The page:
WIPP, a radioactive waste disposal site, is currently barred from military activity. Congress would have to repeal or amend the 1992 WIPP Land Withdrawal Act.
What you can do:
Call your Senators and ask them to cut the funding for the MPF in the Senate Energy and Water bill, which ios expected to be considered soon!
Accomplishments so far:
Produced 1,000 signs and 7,500 informational brochures about the MPF and distributed to businesses and individuals throughout Northern New Mexico and the U.S.
Participated in national MPF organizing through conference calls and by providing artwork opposing the MPF to groups in Nevada, South Carolina, and Georgia. We gave presentations and workshops in Santa Fe, Albuquerque, Carlsbad, and Amarillo, Texas.
Performed outreach to youth through Youth Works, a Santa Fe-based program that activates at-risk youth.
Provided Pueblo representatives with information and materials for distribution.
Informed New Mexico Environment Department about DOE1s failure to provide copies of the Draft Environmental Impact Statement (DEIS) to local Pueblos in a timely manner. The DOE thus granted an extension of the comment period on the DEIS for tribal sovereign nations until August 25.
Had in-depth discussion with representatives of Senator Jeff Bingaman regarding our concerns about the MPF, Bingaman's position on the issue, and DOE's oversight of the Pueblos.
Appeared on talk shows, including local radio shows on KSFR, KUNM and KBAC and nationally on WBAI, New York. We also were quoted in the Albuquerque Journal and Santa Fe New Mexican.
Encouraged citizens to participate in the public meeting in Pojoaque. Over 200 members of our extended community attended. Over 70 speakers unanimously opposed the MPF.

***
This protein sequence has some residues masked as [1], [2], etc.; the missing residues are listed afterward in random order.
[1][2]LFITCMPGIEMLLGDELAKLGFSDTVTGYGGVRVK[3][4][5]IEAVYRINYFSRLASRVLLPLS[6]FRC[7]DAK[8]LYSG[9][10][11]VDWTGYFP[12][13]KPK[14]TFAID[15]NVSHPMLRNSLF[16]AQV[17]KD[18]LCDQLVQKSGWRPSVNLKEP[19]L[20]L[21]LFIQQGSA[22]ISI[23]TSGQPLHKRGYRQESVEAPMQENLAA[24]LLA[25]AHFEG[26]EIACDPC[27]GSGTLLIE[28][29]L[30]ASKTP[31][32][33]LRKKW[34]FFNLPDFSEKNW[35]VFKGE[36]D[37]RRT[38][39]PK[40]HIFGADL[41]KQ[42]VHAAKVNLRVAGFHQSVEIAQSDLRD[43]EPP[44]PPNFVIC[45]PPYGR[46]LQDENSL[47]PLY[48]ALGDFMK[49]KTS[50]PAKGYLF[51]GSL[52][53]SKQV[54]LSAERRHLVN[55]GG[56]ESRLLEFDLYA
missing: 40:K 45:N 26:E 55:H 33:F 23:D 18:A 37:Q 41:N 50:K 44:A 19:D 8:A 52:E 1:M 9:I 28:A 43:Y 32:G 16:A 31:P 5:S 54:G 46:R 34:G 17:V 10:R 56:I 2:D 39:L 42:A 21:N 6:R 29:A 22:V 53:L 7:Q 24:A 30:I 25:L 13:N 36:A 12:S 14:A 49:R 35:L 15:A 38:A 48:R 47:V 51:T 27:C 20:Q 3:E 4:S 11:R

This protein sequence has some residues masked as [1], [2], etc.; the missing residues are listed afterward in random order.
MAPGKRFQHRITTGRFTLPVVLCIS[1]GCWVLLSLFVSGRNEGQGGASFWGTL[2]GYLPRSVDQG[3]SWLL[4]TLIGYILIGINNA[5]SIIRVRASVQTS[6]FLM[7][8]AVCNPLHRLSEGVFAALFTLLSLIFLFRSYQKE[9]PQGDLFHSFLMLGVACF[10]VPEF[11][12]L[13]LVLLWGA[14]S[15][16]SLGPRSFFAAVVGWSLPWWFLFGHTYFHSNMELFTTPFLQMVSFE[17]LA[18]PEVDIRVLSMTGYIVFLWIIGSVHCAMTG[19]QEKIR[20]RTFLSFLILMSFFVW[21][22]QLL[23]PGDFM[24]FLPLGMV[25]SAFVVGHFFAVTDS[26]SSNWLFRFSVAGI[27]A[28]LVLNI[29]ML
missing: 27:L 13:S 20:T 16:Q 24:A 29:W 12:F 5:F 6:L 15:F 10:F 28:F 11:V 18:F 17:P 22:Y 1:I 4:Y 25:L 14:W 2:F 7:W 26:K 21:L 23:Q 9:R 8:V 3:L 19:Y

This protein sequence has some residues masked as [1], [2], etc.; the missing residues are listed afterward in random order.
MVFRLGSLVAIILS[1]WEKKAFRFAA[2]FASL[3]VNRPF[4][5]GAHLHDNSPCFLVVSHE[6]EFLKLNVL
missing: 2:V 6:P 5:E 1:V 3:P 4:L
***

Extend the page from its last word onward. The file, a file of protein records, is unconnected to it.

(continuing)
At the Pojoaque meeting, we presented 122 signed comment letters to Jay Rose, NNSA Document Manager, opposing the MPF. We collected these letters while tabling at the Marketplace and at local events, such as the Human Rights Alliance Pride Day, Taos Solar Music Festival, Peace Day, Pax Christi's Disarm Los Alamos National Laboratory event, Hands Around Livermore at Lawrence Livermore National Laboratory, national meeting of the Loretto Community, Tewa Women United's Gathering for Mother Earth, and presentations by Maude Barlow (author of Blue Gold), Cornel West, Amy Goodman, Howard Dean, Dennis Kucinich, and Kathy Kelly.
An additional 211 signed comment letters were sent by CCNS to Jay Rose with copies to New Mexico's congressional representatives.
While tabling at events, we encouraged tourists from states including California, Colorado, Georgia, Idaho, Nebraska, Nevada, New York, Massachusetts, Missouri South Carolina, Texas, and Wisconsin to call their elected congressional members and ask them to cut the funding for the MPF. This resulted in the House of Representatives cutting the MPF budget in half.
Worked with the Santa Fe City Council to pass the first resolution in the nation opposing the construction and operation of the MPF in Northern New Mexico or anywhere.
Working with the County of Santa Fe to adopt a resolution similar to that of the City of Santa Fe.
Have initiated a national campaign encouraging cities nationwide to adopt similar resolutions. We have contacted representatives in 76 city councils and provided them with letters of introduction, MPF brochures, the City of Santa Fe's resolution, and talking points by Nuclear Watch of New Mexico.
Are working with groups nationwide to put public pressure on their city councils to pass similar resolutions. These groups include Peace Action, the Loretto Community, Nuclear Information and Research Service, and many nuclear activist groups.